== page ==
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Domestic airfares up in October

written by australianaviation.com.au | October 19, 2017

Australia's domestic carriers at Sydney Airport. (Seth Jaworski)
Australia’s domestic carriers at Sydney Airport. (Seth Jaworski)

There was an across-the-board increase in Australian domestic airfares in October, whether travellers were buying business or economy class tickets, new figures show.

The Bureau of Infrastructure, Transport and Regional Economics (BITRE) monthly measure of airfares showed the largest increase was in the restricted economy category, which was at 83.3 index points in October, up 3.7 index points from 79.6 a year earlier.

Restricted economy is at the highest level since a change to the index in June 2011, when Virgin Australia and Jetstar introduced simplified fare structures that brought down the cost of so-called flexible tickets.

Meanwhile, the BITRE measure of domestic business class airfares was at 95.1 index points in October, up from 93.9 points a year earlier.

And the best discount economy category was also higher than a year ago at 64.1 points, compared with 61.6 in October 2016.

The BITRE air fare series is a price index of the lowest available fare in each fare class, weighted over selected routes.

Figures from an International Air Transport Association (IATA) report showed the Australian domestic market continued be stagnant, with airlines cutting capacity in an effort to better match demand with the number of seats in the market.


The IATA Economics Report said demand, measured by revenue passenger kilometres (RPK) fell 0.3 per cent in the eight months to August, compared with the prior corresponding period.

Capacity, measured by available seat kilometres (ASK), fell 2.2 per cent. As a result average load factors improved 1.5 percentage points to 77.6 per cent.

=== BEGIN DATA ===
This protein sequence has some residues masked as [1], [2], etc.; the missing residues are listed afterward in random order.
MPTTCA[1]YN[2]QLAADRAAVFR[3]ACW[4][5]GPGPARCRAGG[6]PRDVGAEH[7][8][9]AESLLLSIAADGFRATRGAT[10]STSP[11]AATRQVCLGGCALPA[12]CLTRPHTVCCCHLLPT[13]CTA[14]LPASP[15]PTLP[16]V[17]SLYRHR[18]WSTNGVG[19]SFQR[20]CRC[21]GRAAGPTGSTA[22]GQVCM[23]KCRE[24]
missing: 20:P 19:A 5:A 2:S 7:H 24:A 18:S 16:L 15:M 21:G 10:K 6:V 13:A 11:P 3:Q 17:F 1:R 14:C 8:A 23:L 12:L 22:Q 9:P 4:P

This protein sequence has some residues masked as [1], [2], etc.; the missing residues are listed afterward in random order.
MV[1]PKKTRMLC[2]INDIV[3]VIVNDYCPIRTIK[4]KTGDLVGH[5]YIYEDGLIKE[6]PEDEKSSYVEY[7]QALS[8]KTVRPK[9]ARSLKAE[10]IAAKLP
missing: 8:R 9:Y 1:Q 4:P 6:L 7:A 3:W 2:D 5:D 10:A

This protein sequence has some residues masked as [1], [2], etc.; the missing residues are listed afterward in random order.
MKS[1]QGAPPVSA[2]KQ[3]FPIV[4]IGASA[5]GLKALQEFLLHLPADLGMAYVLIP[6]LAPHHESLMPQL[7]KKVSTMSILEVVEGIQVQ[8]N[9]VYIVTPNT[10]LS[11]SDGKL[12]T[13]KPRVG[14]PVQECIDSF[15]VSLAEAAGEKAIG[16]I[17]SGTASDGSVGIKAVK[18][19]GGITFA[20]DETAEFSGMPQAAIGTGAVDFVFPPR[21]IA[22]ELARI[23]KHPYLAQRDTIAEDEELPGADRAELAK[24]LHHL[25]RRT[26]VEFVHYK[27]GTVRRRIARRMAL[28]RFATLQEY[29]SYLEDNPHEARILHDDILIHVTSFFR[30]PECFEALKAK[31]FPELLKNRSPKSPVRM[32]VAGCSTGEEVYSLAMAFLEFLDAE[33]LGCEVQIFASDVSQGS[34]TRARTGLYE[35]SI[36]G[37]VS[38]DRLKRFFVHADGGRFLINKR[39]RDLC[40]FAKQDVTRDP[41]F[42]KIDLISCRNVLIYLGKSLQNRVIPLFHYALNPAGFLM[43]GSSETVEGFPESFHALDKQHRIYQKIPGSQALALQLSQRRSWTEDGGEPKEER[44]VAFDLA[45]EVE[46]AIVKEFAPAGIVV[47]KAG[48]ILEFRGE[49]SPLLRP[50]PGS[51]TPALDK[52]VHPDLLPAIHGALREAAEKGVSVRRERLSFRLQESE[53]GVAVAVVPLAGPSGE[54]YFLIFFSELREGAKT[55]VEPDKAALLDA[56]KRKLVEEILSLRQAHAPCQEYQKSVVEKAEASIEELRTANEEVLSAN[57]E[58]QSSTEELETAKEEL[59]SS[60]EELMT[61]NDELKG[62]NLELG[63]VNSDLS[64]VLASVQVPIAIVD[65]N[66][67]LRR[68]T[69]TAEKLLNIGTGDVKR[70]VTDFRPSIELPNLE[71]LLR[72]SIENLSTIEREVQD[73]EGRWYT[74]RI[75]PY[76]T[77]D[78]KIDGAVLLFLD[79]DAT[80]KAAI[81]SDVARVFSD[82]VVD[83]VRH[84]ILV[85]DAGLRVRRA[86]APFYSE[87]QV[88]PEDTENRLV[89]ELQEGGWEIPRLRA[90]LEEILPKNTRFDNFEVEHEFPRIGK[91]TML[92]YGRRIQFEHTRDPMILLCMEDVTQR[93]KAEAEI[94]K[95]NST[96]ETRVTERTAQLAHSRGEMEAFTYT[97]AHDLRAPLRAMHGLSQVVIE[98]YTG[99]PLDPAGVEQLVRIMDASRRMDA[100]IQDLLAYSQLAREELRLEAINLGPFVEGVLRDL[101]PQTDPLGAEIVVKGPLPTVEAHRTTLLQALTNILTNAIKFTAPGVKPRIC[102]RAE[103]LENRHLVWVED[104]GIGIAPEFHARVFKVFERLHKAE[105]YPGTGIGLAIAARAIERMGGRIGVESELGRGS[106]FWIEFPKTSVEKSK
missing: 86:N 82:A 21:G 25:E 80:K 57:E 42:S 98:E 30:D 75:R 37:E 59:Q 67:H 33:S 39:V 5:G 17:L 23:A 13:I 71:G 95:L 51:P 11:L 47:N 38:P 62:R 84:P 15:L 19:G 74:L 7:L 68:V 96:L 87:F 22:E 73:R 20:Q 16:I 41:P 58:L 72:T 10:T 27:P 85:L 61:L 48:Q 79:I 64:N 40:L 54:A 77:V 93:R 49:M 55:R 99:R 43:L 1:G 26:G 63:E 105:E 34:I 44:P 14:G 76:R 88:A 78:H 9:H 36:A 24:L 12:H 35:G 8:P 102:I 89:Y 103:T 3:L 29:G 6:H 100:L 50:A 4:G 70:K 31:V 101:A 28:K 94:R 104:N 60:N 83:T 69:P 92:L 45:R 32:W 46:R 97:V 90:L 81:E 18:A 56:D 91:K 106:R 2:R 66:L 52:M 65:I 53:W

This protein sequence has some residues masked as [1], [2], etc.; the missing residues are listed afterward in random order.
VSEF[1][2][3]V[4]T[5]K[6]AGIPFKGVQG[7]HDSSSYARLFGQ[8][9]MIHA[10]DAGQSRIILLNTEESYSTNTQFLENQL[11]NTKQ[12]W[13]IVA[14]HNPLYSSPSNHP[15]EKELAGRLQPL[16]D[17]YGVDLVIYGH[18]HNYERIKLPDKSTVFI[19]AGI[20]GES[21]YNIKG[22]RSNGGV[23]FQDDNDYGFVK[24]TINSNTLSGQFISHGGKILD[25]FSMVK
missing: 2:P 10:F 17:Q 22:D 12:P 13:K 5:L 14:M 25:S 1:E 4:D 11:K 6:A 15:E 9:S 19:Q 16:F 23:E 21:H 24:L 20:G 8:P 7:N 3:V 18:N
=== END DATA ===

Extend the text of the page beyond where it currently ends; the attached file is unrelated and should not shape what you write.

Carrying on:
“RPKs have been trending sideways in seasonally adjusted terms over the past year or so, although domestic capacity has trended down over the same period at an annualized pace of around two per cent since late 2016,” the IATA Economics report said.


Qantas chief executive Alan Joyce told reporters the company’s 2016/17 results presentation the encouraging signs that emerged in the domestic market during the latter part of the previous financial year had continued into 2017/18.

“The domestic market continues to perform very well and we expect that to continue,” Joyce said.

“We are seeing strength in every sector apart from resources.”

Comments (5)

  • Adrian P


    The Australian domestic market continued be stagnant but continues to perform very well and we expect that to continue.
    So cutting supply to maintain prices is the way forward.
    Remember AGL were accused of this for wanting to close an inefficient coal power station.

    Good for the Australian economy, for it to be cheaper to fly Singapore for a holiday than a domestic destination.

  • deano


    I don’t see how it is good for OUR economy to be able to holiday overseas rather than in Australia….

    Seems to me like we are back to the old days of the 2 airline agreement and higher fares
    Both Qantas and Virgin run LCCs that have very few seats at rock bottom prices and are regularly $10-$20 a seat cheaper than their parents fares
    Any new upstart will be that wants to be a true LCC will be aggressively competed with until they fold (Compas 1&2) or simply bought out by VA or QF (Tiger & Impulse)

    This duopoly we have is ripping the consumer now that they collude to reduce capacity to fill planes and drive up prices, only to squander their profits trying to compete on international routes

    The ACCC should look closely at both airlines…..

  • Steve


    Are you kidding Deano? Tiger is relatively never only $10 cheaper than Virgin and neither is Jetstar to Qantas.

    Virgin hasn’t made money for years and all it will take if one of their backers to pullout and Aus will be left with qf and jq only. Involve the ACCC?

  • Craigy


    @ Deano You can’t be serious. Domestic airfares are so cheap now compared to the past. Perhaps you should take the time to read Geoffrey Thomas’s article in last months Aus Aviation and previous articles on the same subject in previous editions.

  • deano


    Well I can pick up a flight from London to Paris for $53 Euro return or about $80 AUD
    This gets you 1 leg on Tiger or Jetstar for roughly the same flight time
    Or in other words about twice the price

    Ho does Easyjet do it for this price, but it costs us double?
    Same plane
    Same seating
    Same fuel costs
    Same service
    Perhaps higher staffing costs in Aus

    Assuming 180 full our planes are earning $7,200.00 per sector more than Easyjet at the lowest price or over a year @ 5 sectors per day $13 million more!!!!!!!!!!

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